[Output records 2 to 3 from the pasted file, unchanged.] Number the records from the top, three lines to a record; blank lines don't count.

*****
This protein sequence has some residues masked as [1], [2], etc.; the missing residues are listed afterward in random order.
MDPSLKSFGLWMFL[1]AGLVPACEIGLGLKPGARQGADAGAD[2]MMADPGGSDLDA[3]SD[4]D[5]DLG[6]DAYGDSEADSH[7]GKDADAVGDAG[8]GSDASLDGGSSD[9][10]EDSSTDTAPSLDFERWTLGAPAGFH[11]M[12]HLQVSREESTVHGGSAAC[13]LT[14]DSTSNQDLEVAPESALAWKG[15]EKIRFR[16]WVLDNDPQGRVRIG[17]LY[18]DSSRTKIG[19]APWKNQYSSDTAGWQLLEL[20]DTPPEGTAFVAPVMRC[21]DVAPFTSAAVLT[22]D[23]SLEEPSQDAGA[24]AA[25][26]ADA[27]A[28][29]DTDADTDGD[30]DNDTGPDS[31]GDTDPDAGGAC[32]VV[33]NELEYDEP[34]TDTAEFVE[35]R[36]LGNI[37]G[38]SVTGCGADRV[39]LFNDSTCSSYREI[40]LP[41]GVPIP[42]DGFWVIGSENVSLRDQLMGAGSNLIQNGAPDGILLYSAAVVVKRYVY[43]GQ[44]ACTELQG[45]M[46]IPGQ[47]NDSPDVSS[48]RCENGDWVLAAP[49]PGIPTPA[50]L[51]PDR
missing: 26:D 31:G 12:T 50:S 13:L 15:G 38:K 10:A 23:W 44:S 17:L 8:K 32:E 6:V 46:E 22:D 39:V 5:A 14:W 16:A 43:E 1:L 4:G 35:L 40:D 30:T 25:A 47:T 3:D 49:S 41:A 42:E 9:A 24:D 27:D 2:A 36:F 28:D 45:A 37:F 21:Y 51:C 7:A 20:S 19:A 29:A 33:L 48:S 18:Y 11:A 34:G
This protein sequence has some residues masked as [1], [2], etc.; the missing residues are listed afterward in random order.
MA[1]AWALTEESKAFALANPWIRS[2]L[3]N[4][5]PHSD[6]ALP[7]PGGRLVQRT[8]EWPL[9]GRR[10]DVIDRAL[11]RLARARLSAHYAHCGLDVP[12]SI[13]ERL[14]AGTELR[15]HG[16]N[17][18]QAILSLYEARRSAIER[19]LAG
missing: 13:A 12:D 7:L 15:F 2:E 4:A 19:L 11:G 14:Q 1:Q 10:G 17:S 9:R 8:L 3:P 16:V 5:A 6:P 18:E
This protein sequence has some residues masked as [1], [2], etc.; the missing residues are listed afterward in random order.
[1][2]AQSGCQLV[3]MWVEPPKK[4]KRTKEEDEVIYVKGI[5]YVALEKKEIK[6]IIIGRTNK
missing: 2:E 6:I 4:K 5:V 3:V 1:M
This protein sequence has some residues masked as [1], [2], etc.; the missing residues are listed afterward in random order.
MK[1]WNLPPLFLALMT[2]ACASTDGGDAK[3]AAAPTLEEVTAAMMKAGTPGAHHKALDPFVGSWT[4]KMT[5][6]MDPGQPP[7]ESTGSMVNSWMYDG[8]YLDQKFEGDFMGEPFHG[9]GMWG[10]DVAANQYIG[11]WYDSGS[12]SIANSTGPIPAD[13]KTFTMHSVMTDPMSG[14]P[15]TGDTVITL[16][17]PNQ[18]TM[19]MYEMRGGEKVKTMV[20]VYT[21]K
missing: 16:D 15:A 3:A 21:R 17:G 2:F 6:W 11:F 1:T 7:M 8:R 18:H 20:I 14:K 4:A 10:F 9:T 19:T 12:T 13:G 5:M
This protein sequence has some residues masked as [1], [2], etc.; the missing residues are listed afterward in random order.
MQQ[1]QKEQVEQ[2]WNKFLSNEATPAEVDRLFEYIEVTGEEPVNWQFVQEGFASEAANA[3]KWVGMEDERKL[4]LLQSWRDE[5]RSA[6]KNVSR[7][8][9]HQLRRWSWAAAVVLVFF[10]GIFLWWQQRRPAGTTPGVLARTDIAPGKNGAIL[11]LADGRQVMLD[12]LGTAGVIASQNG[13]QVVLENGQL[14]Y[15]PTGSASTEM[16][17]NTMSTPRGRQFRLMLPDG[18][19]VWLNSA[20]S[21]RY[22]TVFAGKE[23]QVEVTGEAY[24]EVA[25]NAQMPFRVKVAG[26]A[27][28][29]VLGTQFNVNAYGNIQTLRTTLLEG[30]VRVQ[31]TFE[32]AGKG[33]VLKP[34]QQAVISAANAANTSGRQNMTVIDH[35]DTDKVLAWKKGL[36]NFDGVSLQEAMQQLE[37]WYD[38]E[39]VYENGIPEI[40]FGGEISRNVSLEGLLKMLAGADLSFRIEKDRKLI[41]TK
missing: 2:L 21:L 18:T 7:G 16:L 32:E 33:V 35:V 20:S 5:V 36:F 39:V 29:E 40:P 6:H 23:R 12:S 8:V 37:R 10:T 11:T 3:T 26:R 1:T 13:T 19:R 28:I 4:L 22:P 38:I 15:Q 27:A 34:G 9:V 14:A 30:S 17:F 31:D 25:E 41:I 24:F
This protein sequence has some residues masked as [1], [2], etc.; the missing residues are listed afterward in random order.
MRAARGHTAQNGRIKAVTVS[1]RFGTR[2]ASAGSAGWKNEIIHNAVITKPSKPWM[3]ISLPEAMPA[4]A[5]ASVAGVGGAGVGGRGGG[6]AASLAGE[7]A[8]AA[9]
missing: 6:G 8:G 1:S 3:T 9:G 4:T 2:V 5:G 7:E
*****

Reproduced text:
This protein sequence has some residues masked as [1], [2], etc.; the missing residues are listed afterward in random order.
MA[1]AWALTEESKAFALANPWIRS[2]L[3]N[4][5]PHSD[6]ALP[7]PGGRLVQRT[8]EWPL[9]GRR[10]DVIDRAL[11]RLARARLSAHYAHCGLDVP[12]SI[13]ERL[14]AGTELR[15]HG[16]N[17][18]QAILSLYEARRSAIER[19]LAG
missing: 13:A 12:D 7:L 15:F 2:E 4:A 19:L 11:G 14:Q 1:Q 10:G 17:S 9:R 8:L 3:P 16:V 5:A 6:P 18:E
This protein sequence has some residues masked as [1], [2], etc.; the missing residues are listed afterward in random order.
[1][2]AQSGCQLV[3]MWVEPPKK[4]KRTKEEDEVIYVKGI[5]YVALEKKEIK[6]IIIGRTNK
missing: 2:E 6:I 4:K 5:V 3:V 1:M